Left Hand Bass TechniqueTake your left thumb and rest it on the back of the neck perpendicular to the neck of the bass.  Now curl your fingers round and rest them so that each of your fingers is on a fret line.  Depending on the size of your hand this may be easy, or it may be difficult. Don't be discouraged if it is hard to get each finger on a fret, your muscles may need to get used to this position but get as close as you can for now. Now, using the tip of your first finger press down towards your thumb on a fret on the E string. Now you have the fret pressed down use the right hand technique we discussed earlier and pluck the string a few times. NOTE: If this is the first time you're playing or if you haven't played in quite awhile you'll probably be pressing down WAY too hard. It is important to not press too hard on the frets as it will faitgue your hand quickly and you might injure yourself doing this.Left Hand Bass Technique Now lift up your index finger and now on the next fret where your middle finger is do the same thing you just did with your first finger. Do this same thing for each of your fingers.

Now that you have this under your fingers I have a few points I need to make very clear:

First - Do not press too hard with your fretting hand. You CAN and WILL injure yourself if you do this. Pay close attention to how hard you are fretting. You will fret too hard at the start but work on how litle pressure it requires to sound a note. If you find it is difficult to hold down a string get lighter strings.

Second - Pay attention to the angle of your fretting hand wrist. If it looks akward or hurts make sure you adjust it so that you are not bending it too muck. Try to keep your fretting hand wrist straight. Again, strange angles will lead to fatigue and eventually injury.

Third - With your right hand make sure you play everything alternating your first and second finger. This will take time and you may favor your index finger alot at first. It just takes practice with alternating before it becomes second nature.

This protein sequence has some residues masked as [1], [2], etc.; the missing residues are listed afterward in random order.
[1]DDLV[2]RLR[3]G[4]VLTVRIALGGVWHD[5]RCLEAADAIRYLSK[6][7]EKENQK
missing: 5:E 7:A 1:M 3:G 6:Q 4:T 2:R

Fourth - Work on how hard and soft you are plucking the strings with your right hand. Pay attention to the difference in sound it makes the harder or softer you pluck the string

Fifth - Try moving your right hand closer to the bridge and pluck and pay attention to the sound it produces compared to closer to the next. Keep this in mind and pay attention to the tone difference in where you're playing. 

Work on this basic technique as much as possible. Our next lesson is going to focus on playing our first scale (The chromatic scale). After that we are going to work on the major scale, and two basic pentatonic scales.

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Last Updated (Wednesday, 28 July 2010 18:07)


postheadericon Anatomy of a 4 string bass - Video - Beginner Lesson 1b

Here is the video lesson to accompany the written lesson on the anatomy of a 4 string bass. It might help clear some things up, or if you're like me you might just learn better from watching something instead of reading it.

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Good luck, and as always, if you have any bass guitar related questions please email me at This e-mail address is being protected from spambots. You need JavaScript enabled to view it


Last Updated (Wednesday, 28 July 2010 13:23)



This site was launched just days ago. I'm working on building content right now and getting an overall design setup. In the meantime I'm going to post some good videos for bass instruction and a handful of articles and whatnot from sources outside of this website to get the ball rolling. At this point I'm looking for bass instructors who might be interested in contributing video and/or written lessons in trade for a link to their website/blog/etc. I'm also looking for contributors to the articles section.

In the very near future you will find on this site ORIGINAL lessons both in written and video format, more links and whatnot to outside sources you should be checking out as a bassist, a review section for gear, and a brand new custom design to the site, and a forum section for bass players to get together to discuss bass topics, find subs, instruction, etc. etc. etc. I also plan on having some fun stuff on here including polls on bass topics, giveaways, and a "bass player spotlight" where you are given your own section to "shine" as a bassist on this site.

Please bear with me on this site. If you have any questions, comments, suggestions, or would like to help contribute by all means please contact me at This e-mail address is being protected from spambots. You need JavaScript enabled to view it